Gay-rights advocates have made notable advances in recent years. Congress repealed the “don’t ask, don’t tell” policy for serving in the military. Gallup polling showed for the first time in 2011 that a majority of Americans favored gay marriage. A growing number of states—Maryland made it eight this month—along with the District of Columbia, have legalized same-sex marriage.
But for the small cohort of openly gay members of Congress—four in the House, none in the Senate—the 2012 elections pose a potential setback. It’s possible that only one of them could return next year.
The retirement of Rep. Barney Frank, the acerbic Massachusetts Democrat, will deplete the group of its lone lawmaker with a national profile. The second-most-senior gay member, Rep. Tammy Baldwin, D-Wis., is making a bid for a Senate seat. Analysts consider her race a toss-up, meaning that she, too, could be gone from the corridors of the Capitol. A third openly gay lawmaker, freshman Rep. David Cicilline, D-R.I., trails his GOP opponent, according to a recent poll.
Which would leave only Rep. Jared Polis, D-Colo.
“As the dean of the [Lesbian, Gay, Bisexual, Transgender] Caucus, it would be awfully lonely to be dean by myself,” he laughed in an interview this week.
Polis and other gay-rights activists aren’t sounding the alarm—yet. They hope that Baldwin will break ground in the Senate, that Cicilline will prevail, and that a new crop of gay candidates will replenish, if not expand, the ranks.
“It’s a time of risk,” Polis acknowledged. “We could build significantly where we’re at—or fall behind. The swing is anywhere from one to seven members.” He said he remained “cautiously optimistic” that at least as many gay lawmakers will take the oath in 2013 as hold office now.
Rick Jacobs wants to make sure. A gay and liberal activist, Jacobs is hosting a fund-raiser at his Hollywood home next month, which Polis plans to attend, to raise money for Mark Takano, one of the openly gay congressional hopefuls. Jacobs said that maintaining relationships between members is critical. “When we’re actually at the table, it makes a very big difference,” he said. “You’re staring somebody in the eye and saying, ‘No, I don’t support you. I don’t think you’re equal to me.’ That’s very different.”
For many gay-rights activists, Baldwin’s ascent to the Senate remains the top priority. “These opportunities don’t come along very often for us to break a glass ceiling,” said Denis Dison, spokesman for the Gay & Lesbian Victory Fund, a group dedicated to electing more LGBT officials.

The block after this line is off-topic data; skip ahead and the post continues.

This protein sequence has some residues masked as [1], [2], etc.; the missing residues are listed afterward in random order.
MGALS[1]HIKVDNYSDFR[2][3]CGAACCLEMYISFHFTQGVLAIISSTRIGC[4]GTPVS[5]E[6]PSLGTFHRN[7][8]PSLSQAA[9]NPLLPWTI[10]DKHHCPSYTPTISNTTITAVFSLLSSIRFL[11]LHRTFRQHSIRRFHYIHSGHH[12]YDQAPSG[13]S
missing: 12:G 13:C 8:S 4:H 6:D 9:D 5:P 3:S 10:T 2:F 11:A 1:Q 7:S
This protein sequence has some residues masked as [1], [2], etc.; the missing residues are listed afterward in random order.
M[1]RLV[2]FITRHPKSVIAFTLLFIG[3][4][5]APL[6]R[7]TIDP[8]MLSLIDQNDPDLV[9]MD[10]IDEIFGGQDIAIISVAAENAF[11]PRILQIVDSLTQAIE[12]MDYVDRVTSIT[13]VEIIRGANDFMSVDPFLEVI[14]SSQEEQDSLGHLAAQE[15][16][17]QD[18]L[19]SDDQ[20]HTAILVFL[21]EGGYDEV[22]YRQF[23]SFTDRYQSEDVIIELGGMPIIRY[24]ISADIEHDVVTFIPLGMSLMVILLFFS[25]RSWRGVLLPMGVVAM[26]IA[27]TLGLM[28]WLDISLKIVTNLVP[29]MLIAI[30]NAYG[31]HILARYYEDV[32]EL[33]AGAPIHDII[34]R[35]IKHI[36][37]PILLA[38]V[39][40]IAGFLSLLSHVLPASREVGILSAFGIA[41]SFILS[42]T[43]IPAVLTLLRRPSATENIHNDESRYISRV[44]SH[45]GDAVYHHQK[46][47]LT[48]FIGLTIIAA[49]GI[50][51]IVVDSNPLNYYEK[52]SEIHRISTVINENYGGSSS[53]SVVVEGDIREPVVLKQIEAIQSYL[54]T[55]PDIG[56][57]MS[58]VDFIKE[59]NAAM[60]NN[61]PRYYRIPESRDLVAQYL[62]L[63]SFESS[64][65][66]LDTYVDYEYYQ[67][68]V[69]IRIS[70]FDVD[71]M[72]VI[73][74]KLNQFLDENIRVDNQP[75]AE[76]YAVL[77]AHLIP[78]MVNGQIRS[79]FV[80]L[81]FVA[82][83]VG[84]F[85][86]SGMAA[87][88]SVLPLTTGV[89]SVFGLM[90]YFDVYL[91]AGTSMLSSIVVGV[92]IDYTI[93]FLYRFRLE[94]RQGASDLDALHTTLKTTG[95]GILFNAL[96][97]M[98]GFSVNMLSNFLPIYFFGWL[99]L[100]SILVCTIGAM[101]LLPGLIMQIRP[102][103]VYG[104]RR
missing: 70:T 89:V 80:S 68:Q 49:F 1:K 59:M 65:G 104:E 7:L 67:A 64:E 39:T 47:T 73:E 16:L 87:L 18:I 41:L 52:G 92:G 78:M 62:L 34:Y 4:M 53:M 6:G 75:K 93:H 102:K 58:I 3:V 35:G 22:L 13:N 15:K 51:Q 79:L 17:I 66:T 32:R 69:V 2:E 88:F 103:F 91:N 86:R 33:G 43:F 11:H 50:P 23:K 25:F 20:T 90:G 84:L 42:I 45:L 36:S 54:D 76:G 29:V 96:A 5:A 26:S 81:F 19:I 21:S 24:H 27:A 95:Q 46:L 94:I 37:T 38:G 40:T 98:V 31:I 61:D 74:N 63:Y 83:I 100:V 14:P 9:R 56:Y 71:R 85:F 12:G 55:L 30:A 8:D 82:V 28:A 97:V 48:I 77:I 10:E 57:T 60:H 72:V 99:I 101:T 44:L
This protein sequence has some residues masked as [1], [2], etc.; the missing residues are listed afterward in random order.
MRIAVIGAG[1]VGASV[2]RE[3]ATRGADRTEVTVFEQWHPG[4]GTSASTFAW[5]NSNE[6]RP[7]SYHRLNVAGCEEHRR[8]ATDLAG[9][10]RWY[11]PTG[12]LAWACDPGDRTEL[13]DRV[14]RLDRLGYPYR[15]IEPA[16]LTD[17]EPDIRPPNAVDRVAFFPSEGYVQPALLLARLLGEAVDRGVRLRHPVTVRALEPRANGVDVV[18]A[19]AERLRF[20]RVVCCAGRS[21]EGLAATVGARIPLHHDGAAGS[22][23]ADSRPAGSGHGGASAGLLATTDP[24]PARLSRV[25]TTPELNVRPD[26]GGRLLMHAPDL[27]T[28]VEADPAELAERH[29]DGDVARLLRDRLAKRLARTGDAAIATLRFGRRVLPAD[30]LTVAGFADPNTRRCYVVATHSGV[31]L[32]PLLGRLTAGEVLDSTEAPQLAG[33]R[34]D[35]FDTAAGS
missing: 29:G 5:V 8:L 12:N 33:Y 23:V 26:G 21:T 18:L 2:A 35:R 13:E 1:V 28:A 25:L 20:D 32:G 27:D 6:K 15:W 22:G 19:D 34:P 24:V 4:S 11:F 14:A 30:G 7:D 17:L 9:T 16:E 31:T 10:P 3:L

In Rhode Island, Cicilline’s reelection was never supposed to be in question. He represents a Democratic stronghold that redistricting made even stronger, a district that President Obama carried with 67 percent of the vote.
And yet, Cicilline’s own approval rating has plummeted to an abysmal 15 percent, according to a recent Brown University poll. The reason? He is a former mayor of Providence, where bankruptcy has become a watchword, and voters hold him responsible for that city’s fiscal malaise, said Marion Orr, director of the Taubman Center for Public Policy and American Institutions at Brown University. “Anyone looking at those numbers would have real concerns about Cicilline’s viability as a candidate for reelection,” Orr said.
The upside for 2012, Dison said, is a potential wave of new gay candidates. The Gay & Lesbian Victory Fund has identified as priorities electing four openly gay challengers, including one Republican. Each has a viable path to Washington, though none is unimpeded:
• Democratic state Rep. Mark Pocan is seeking to succeed Baldwin in Wisconsin. He raised $274,000 in 2011 but faces two primary opponents.
• In California, mapmakers carved out a new southland seat that community-college trustee Takano hopes to fill. Takano, who would be the first openly gay minority member of Congress, is a top recruit of the House Democratic leadership, a member of the “red-to-blue” program. Voter registration in the new district leans Democratic, but Takano faces a strong Republican challenger in Riverside County Supervisor John Tavaglione.
• On paper, GOP challenger Richard Tisei, a former state senator, shouldn’t have much of a shot against Democratic Rep. John Tierney. The district is in Massachusetts, a state that hasn’t sent a Republican to the House since the 1990s. But Tierney has been tarred by a criminal case involving his brother-in-law, who was recently found guilty of racketeering and illegal gaming. And Tisei raised more than $300,000 in the fourth quarter of 2011.
• In Arizona, former state Sen. Kyrsten Sinema is looking to become the first openly bisexual member of Congress. She is running in a likely three-person primary against the former chair of the state Democratic Party and the Democratic leader of the state Senate.
That list could expand further. In Arizona, local sheriff Paul Babeu, a GOP congressional candidate, recently acknowledged he is gay after an ex-boyfriend alleged that the sheriff and his lawyer had threatened to have him deported. And two other openly gay Democrats are exploring bids to succeed former Rep. Gabrielle Giffords, D-Ariz., who resigned in January.
“We have a lot of opportunity,” said Michael Cole-Schwartz, communications director for the Human Rights Campaign, a leading gay-rights advocacy group, “and at the same time, we have to guard against going backwards.”
This article appears in the March 10, 2012, edition of National Journal Magazine.